TO WATCH PANORAMA on Monday would suggest to most that big business (one pharmaceutical in particular) wasn’t paying its fair share of tax. That Luxembourg is a country of featureless office blocks where fictitious businessmen conspire with a complicit tax authority to steal from the UK taxpayer.
And, incidentally, parliament complained that HMRC wasn’t accountable to them, so it must all be that big business is too close to the government.
Whilst no apologist for any point of view, here are a few truths about tax.
In the UK, it’s not just this government, it’s been all governments over the past decade at least, who have been making the UK tax system more internationally business-focussed.
They have all understood that there is a global marketplace for large businesses and, in parallel, a global marketplace has arisen for tax jurisdictions around the world.
The UK governments may not like this, but they can’t control it, only put out their best stall and package. Otherwise businesses leave the UK take tax revenue with them.
Luxembourg has set its stall offering tax efficient holding company operations (as featured), with advance tax clearances giving companies certainty of tax treatment, which is highly valued.
Successive UK governments have increased the attractiveness of the UK by reducing its holding company tax burdens, including restricting the controlled foreign company regime, reducing the corporate tax rate, and proposing a patent box tax regime.
It has been a realistic response, reflected in the tax laws they have passed; the odd loophole from badly written legislation aside, that’s why it’s legal. The proposed general anti-abuse rule (GAAR) is aimed at giving an extra law to make the artificially-applied loopholes not legal.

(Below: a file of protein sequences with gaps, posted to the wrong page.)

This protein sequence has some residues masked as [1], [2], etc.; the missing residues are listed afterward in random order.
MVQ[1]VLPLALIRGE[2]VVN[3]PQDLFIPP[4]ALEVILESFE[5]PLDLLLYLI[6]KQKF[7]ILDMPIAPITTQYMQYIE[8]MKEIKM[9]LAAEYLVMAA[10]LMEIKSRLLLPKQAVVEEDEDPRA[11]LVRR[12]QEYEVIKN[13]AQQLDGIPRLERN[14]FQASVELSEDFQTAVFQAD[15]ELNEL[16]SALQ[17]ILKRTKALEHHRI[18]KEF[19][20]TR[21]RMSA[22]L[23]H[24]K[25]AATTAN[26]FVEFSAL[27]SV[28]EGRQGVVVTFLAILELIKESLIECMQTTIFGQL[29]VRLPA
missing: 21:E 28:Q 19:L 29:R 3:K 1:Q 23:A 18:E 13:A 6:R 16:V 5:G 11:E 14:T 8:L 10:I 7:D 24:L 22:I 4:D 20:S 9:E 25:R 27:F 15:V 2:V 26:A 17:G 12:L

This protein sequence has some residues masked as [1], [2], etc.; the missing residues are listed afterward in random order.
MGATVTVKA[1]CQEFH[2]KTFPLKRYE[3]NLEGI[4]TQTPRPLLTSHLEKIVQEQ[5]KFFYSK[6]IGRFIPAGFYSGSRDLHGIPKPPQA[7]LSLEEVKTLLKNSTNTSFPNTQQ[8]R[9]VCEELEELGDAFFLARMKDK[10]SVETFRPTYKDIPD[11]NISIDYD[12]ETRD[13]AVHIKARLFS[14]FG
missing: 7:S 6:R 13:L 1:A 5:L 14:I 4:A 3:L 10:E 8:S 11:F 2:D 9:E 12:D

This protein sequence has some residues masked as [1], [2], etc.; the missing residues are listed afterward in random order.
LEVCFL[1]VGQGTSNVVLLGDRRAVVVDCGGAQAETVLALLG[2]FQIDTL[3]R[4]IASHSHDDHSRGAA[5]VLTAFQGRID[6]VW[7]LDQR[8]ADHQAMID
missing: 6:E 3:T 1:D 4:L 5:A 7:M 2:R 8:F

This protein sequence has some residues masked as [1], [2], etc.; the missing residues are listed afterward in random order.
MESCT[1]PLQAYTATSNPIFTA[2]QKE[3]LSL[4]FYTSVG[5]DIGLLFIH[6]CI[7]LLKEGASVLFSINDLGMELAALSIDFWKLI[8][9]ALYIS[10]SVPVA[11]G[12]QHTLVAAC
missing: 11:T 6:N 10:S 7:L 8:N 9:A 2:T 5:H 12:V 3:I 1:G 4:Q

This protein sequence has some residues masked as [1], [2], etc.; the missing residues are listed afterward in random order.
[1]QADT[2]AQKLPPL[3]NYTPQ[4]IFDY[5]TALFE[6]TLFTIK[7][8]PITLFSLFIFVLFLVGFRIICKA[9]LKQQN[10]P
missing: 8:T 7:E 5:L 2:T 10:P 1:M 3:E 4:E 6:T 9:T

I also note Glaxo’s effective tax rate for 2009 was 28.2%. What is a fair rate? If it’s not being paid in the UK, it’s being paid somewhere else. Is that fair? All this is reflective of the fact that jurisdictions around the world act in competition rather than collaboratively on many tax issues, and until that is fixed (and it is perhaps a bit like fixing global warming – consensus is an issue) this is reality.
As regards the tax authorities, it’s not all one way; they often do enforce legislation with sometimes harsh effects. In a matter of some irony, it was Glaxo who in 2006 gained significant publicity because they had to pay tax in both the UK and US on the profits from some key drugs – the mutual agreement procedure whereby our two great nations sought to ensure profits earned by groups in both jurisdictions paid – fairly – tax in only one, failed. The cost was reportedly some $3bn. That’s not a typo, and if you’re arguing fairness in tax systems, a taxpayer in Glaxo’s shoes might just offer support.
And as for UK parliamentary scrutiny, PAC chairman Margaret Hodge was right about the operational approach in HMRC and changes are afoot – it is clear that confidence in the outgoing leadership of HMRC was shaken and it is vital that the new HMRC board and the National Audit Office work together to meet the taxpayer confidentiality concerns whilst at the same time, demonstrate rigour and fairness in collecting the right amount of tax as required by law.
Elspeth Orcharton is assistant director of tax at ICAS
Phillip Gershuny, senior tax partner at Hogan Lovells, outlines how a European exit could affect UK taxes
London accountancy firm Blick Rothenberg warns of potential damages VAT changes could cause UK businesses
Two PwC whistleblowers and journalist to stand trial over alleged leaking of corporate tax documents
Governmental pressure to crack down on tax evasion is resulting in HMRC applying its criminal investigation policy in an inconsistent manner, writes Kingsley Napley's David Sleight